Apple Is Latest US Firm To Be Excluded From Chinese Government Procurements

The Chinese government continues its apparent purge of foreign technology, after adding Apple to the growing list of companies that are exluded from its procurement lists.

As a result, the government officials will be unable to buy Apple iPads and MacBook laptops for government projects that utilise public money.

Security Concerns

And it seems that the usual reason has been given for the exclusion, with governmental officials close to the matter telling Bloomberg the ban was implemented due to security concerns. The agency reported that ten Apple products, including the iPad Mini, Macbook Pro and Macbook Air, have been added to the list distributed in July.

“When the government stops the procurement of products, it sends a signal to corporates and semi-government bodies,” Mark Po, an analyst with UOB Kay Hian Ltd was quoted as saying. “The Chinese government wants to make sure that overseas companies shouldn’t have too much influence in China.”

In its latest financial earnings, Apple revealed that its revenue from China rose 28 percent to nearly $6bn (£3.5bn). Indeed, CEO Tim Cook reportedly told analysts that Apple’s Chinese performance was “honestly surprising”.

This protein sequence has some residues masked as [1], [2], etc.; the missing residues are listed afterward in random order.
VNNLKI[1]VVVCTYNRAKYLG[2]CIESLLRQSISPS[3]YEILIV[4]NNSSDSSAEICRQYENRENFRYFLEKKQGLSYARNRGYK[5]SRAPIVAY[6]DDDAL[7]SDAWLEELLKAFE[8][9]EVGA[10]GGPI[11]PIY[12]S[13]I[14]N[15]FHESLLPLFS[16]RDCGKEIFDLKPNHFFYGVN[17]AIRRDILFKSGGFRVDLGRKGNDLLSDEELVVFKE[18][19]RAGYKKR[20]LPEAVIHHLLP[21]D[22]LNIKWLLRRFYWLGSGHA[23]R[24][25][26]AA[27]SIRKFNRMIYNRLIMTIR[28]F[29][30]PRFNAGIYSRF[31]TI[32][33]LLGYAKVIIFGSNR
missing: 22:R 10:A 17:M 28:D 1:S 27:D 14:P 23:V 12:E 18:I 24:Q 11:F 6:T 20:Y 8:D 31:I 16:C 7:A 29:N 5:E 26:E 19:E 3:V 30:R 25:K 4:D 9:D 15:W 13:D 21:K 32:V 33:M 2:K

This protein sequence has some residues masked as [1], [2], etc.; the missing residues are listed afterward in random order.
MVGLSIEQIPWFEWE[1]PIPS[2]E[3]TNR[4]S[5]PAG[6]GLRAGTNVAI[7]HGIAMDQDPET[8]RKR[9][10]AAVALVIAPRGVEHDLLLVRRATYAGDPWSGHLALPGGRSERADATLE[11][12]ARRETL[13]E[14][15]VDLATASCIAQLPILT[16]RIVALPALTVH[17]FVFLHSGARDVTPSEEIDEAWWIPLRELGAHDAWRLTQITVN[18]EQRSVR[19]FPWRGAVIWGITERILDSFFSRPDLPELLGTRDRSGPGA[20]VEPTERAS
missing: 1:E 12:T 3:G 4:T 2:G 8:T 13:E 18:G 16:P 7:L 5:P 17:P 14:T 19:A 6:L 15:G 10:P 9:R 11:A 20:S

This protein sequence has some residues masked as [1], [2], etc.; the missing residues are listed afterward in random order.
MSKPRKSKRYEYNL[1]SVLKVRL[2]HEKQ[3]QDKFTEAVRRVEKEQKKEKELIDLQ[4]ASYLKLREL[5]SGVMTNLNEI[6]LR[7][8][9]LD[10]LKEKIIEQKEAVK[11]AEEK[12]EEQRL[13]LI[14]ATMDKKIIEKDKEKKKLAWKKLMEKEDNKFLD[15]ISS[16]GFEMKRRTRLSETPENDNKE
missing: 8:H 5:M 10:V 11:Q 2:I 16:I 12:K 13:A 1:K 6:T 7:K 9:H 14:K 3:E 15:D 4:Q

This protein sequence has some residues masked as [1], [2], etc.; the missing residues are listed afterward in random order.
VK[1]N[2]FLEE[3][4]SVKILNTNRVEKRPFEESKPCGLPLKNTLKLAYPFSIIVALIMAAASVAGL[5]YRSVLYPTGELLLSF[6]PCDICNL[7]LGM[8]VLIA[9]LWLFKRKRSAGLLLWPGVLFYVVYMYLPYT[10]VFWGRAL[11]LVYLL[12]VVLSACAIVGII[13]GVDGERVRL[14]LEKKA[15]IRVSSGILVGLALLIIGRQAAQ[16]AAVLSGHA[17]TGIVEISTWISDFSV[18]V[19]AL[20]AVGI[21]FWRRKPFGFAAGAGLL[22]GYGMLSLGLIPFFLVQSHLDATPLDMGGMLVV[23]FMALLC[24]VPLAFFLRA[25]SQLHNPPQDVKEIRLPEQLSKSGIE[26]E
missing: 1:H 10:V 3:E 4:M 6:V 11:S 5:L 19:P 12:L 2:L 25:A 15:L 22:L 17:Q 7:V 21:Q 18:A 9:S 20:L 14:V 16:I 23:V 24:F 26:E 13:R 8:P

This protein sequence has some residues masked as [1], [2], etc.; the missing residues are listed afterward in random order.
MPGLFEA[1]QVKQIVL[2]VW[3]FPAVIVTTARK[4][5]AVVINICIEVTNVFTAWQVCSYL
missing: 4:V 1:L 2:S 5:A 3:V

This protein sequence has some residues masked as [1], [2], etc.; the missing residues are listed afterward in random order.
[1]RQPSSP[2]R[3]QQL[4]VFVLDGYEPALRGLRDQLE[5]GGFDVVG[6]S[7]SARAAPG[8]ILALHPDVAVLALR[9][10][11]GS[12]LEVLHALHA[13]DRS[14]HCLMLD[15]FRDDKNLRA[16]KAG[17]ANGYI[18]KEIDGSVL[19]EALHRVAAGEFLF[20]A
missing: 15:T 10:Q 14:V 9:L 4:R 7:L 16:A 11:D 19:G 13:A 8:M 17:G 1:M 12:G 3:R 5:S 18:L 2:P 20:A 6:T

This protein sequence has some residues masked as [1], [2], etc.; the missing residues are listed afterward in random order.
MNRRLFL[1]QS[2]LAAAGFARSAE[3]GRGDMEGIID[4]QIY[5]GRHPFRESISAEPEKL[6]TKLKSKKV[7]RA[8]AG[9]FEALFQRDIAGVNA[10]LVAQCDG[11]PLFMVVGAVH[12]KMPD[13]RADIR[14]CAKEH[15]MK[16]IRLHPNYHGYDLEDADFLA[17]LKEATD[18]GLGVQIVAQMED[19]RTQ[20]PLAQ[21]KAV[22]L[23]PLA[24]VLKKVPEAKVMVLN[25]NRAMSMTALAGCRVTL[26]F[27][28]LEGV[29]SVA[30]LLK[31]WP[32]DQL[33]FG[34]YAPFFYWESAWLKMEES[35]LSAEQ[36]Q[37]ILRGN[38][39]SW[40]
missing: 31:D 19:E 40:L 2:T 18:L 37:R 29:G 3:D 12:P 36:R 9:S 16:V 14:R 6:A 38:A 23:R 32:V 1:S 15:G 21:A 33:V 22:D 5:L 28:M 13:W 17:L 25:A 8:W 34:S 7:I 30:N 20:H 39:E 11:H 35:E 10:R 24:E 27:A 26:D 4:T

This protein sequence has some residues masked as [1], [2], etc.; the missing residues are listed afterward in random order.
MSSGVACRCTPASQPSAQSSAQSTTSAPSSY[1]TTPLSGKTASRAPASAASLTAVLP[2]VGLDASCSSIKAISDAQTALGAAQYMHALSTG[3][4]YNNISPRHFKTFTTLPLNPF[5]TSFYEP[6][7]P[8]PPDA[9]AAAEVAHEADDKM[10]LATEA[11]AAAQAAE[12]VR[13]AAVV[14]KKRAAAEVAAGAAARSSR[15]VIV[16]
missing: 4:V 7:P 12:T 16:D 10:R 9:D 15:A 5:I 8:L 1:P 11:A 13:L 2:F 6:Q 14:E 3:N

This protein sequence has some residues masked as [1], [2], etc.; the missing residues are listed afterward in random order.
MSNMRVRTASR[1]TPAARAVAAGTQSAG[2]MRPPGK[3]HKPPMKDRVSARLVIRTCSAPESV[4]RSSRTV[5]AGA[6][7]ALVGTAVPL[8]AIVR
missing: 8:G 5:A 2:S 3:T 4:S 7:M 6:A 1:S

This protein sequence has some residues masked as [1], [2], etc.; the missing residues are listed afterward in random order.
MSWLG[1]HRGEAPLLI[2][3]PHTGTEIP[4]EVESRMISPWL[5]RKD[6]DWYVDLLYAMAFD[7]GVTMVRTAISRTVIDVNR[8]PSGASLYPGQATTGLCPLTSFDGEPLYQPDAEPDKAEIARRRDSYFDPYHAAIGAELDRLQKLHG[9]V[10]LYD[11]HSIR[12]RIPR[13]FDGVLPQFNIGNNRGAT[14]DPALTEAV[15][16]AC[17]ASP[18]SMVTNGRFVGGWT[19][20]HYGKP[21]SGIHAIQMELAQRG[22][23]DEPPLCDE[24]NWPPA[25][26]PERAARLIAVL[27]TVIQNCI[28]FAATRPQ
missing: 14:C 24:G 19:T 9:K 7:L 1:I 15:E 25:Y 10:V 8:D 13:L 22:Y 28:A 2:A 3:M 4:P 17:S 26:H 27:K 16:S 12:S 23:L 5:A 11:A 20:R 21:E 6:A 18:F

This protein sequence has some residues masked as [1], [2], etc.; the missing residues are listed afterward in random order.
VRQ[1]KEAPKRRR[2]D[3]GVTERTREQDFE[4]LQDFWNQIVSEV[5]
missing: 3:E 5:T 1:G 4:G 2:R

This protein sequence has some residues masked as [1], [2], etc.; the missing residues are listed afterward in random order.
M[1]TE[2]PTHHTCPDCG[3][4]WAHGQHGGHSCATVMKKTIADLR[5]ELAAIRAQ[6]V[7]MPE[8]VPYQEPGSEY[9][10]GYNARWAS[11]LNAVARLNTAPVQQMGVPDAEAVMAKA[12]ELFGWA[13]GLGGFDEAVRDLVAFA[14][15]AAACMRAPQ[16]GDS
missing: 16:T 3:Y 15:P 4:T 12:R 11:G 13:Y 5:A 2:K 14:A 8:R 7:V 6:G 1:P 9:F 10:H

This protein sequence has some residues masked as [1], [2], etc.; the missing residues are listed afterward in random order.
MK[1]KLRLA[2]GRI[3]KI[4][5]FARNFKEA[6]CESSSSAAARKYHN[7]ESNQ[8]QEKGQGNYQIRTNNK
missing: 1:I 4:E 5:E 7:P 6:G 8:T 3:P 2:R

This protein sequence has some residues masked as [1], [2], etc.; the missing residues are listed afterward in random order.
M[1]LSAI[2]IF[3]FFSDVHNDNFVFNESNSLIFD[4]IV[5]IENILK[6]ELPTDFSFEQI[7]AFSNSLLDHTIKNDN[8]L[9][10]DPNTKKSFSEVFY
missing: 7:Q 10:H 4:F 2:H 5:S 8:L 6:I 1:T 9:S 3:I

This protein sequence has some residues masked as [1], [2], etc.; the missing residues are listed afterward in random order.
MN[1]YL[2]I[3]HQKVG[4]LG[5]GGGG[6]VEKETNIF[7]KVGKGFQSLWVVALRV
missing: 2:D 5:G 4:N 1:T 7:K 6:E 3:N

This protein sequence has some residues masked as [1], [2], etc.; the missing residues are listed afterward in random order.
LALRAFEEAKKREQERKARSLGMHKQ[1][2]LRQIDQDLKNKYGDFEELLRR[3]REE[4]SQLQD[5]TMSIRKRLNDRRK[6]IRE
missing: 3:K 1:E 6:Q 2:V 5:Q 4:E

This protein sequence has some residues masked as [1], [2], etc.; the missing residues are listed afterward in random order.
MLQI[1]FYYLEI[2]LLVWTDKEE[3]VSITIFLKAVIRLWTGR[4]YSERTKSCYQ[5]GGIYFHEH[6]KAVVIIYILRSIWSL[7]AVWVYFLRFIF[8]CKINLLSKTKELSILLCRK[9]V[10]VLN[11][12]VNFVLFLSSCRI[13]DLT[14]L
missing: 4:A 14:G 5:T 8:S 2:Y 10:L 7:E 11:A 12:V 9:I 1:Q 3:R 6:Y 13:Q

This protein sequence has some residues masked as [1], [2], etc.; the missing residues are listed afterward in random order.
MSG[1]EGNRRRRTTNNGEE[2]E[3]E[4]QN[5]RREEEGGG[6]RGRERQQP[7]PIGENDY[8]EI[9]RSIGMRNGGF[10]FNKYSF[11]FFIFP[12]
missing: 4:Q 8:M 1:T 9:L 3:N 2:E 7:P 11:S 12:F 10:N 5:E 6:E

Last month, Apple had to vigorously deny claims by a Chinese television broadcaster that its smartphones were a national security risk.

Chinese Chill

The Apple exclusion is the latest development as China continues its pursuit of foreign tech firms operating in the country. Earlier this week anti-trust regulators launched fresh raids on local Microsoft ofiices, previously accusing the comopany of anti-competitive behaviour. And the China Central Government Procurement Centre has already excluded Windows 8 from government purchases, in order to “ensure computer security”.

Qualcomm is also being investigated for possible “anti-trust” issues.

But that is not all. American anti-virus vendor Symantec and its Russian competitor Kaspersky have also been excluded from a government list of approved anti-virus vendors. Other western firms such as IBM and Cisco are also finding life difficult, with Chinese businesses and banks replacing Western computers or software in favour of local offerings. And China said recently that it wants to vet Western technology companies operating in the country.

The relationship between China and the West has turned remarkably toxic in recent months. Matters were not helped by ongoing US allegations of cyber espionage by Chinese individuals and companies.

Chinese network equipment manufacturer Huawei meanwhile is effectively locked out of the American public sector market because the US government fears the company is spying for China. Five members of the People’s Liberation Army (PLA) were charged in May for alleged cyber-espionage.

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Tom Jowitt

Tom Jowitt is a leading British tech freelancer and long standing contributor to Silicon UK. He is also a bit of a Lord of the Rings nut...

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